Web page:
United States: House Energy And Water Bill Cuts Spending On Energy Efficiency And Renewables In Half

Stephen Bolotin is a Public Affairs Advisor for Holland & Knight's Washington, D.C. office.

Taite McDonald is a Senior Policy Advisor for Holland & Knight's Washington, D.C. office.

Last week, the House Appropriations Subcommittee on Energy and Water released a bill that significantly slashes funding for the Department of Energy (DOE) for Fiscal Year (FY) 2018, especially to key programs that support energy innovation, energy efficiency, and renewable energy. While the bill does not go as far in the proposed cuts as the President's FY 2018 budget proposal, as we detailed in a https://www.hklaw.com/publications/Energy-Innovation-and-President-Trumps-2018-Budget-Proposal-06-01-2017/ prior blog, it would cut federal spending at the DOE in half and eliminate loan guarantees for innovative energy projects and the Advanced Research Projects Agency-Energy (ARPA-E) entirely. While the proposal has already garnered significant pushback from industry and both sides of the isle in the Senate, this measure goes farther than many had predicted the House would go. More than ever, industry must reach out to members of Congress and let them know why support for energy innovation matters.

Specifically, this is how the bill impacts key DOE offices:

  • Office of Energy Efficiency and Renewable Energy – Cut $986 million
  • Office of Electricity Delivery and Energy Reliability – Cut $11.4 million
  • Office of Nuclear Energy – Cut $48 million
  • Office of Fossil Energy – Cut $33 million
  • Loan Programs Office – Rescinds authority to issue loan guarantees after October 1st and eliminates $160 million appropriated to cover credit subsidy costs.
  • Office of Science – No change from FY 2017 omnibus
  • ARPA-E – Eliminates all funding or $306 million

Appropriators lead by Chairman Mike Simpson (R-Idaho) note that the bill was drafted in a tight budget environment and aims to support nuclear safety, national infrastructure, and basic science and early-stage energy R&D. This rationale, however, stands at odds with the proposed elimination of ARPA-E, which exists to solely further early-stage energy R&D that has the potential to disrupt energy technology markets and transform the nation's energy sector. ARPA-E has a strong track record of success since its creation in 2009 – according to a recent assessment by the National Academy of Sciences – in funding out-of-the-box, transformative research into energy technology. Indeed, the report concludes that "ARPA-E is making progress towards achieving its statutory missions and goals" with "no signs that ARPA-E is failing, or on a path to failing, to deliver on its missions and goals." The report asserts that there is no need even for reform of ARPA-E, as it has set the standard for energy research across the globe.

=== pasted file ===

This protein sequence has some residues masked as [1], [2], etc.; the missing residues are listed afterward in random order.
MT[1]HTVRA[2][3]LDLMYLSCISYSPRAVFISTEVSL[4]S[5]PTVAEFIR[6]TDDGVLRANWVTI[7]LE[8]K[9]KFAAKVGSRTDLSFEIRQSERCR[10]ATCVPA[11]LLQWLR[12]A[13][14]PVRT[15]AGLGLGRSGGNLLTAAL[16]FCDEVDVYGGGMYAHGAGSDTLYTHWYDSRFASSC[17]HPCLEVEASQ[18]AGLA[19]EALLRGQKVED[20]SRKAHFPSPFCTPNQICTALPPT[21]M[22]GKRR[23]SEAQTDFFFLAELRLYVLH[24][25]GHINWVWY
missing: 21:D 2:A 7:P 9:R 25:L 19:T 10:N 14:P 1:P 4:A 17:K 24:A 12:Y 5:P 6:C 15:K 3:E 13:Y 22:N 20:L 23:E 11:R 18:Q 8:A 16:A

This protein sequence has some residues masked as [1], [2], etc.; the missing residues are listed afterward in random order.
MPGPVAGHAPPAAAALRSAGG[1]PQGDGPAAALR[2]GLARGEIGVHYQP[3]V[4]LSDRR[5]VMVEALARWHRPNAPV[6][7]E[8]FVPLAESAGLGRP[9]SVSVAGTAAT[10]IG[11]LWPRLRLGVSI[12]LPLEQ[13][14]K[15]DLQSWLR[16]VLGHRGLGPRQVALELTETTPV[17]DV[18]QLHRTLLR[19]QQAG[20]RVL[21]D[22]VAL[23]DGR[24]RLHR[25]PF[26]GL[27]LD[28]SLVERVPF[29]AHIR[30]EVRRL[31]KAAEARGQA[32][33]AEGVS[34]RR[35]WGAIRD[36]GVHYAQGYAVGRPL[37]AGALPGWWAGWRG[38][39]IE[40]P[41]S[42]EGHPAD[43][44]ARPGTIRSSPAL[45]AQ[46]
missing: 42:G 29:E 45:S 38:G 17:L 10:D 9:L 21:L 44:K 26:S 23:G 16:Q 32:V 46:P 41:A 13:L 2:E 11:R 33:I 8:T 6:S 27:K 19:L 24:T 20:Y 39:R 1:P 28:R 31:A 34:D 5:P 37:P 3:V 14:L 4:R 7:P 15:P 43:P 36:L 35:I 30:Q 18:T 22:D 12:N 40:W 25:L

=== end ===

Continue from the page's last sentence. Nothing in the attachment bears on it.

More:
Both Democratic and Republican Senators have signed letters prior to the release of the House energy and water bill asserting strong support for the DOE's energy programs generally and ARPA-E specifically, as a response to the cuts proposed in the President's FY 2018 budget. Since the release of the House energy and water bill, industry groups – including those representing advanced fossil and nuclear technologies – have sent letters to appropriators arguing for the importance of American innovation in energy and the role that DOE programs play in maintaining economic competitiveness internationally. Some Republican Senators have voiced significant concerns over the House bill including Senate Appropriations Subcommittee Chairman Lamar Alexander (R-Tennessee), who claimed that eliminating ARPA-E is "not what we are going to do."

Still, there is less organization around protecting the loan guarantee programs, which are more controversial in Congress and less widely understood. For instance, many do not know that the majority of funding authority provided to the Loan Programs Office is specifically for advanced fossil and nuclear technologies as opposed to energy efficient and renewable energy technologies. One could argue that such an office clearly aligns with the Administrations "all of the above" energy strategy, is likely to create significant numbers of jobs, and could be an existing platform for Trump's infrastructure initiative, which will have difficulty getting funded by Congress in this austere budget climate. Despite some high-profile failures several years ago, the Loan Programs Office has been profitable since 2014.

While there is still much uncertainty surrounding the fate of the House appropriations bill – with the first markup scheduled this week – this development in the Energy and Water Subcommittee marks the most significant threat to date to DOE federal funding opportunities. Many industry analysts including ourselves did not think the House bill would go as far as it did, given the bipartisan support for these programs and the fact that they were created by a Republican President. While some DOE programs will likely survive, especially early-stage R&D programs, the ultimate outcome of these budget negotiations will reflect the degree to which industry stakeholders speak-up and make themselves heard in Congress. We encourage industry stakeholders with near- and long-term program interests to communicate with their representatives and collaborate to protect these integral government programs. For more information on how to efficiently and effectively reach out to members of Congress, please don't hesitate to reach out to a member of Holland & Knight's Government Energy Finance Team.

The content of this article is intended to provide a general guide to the subject matter. Specialist advice should be sought about your specific circumstances.

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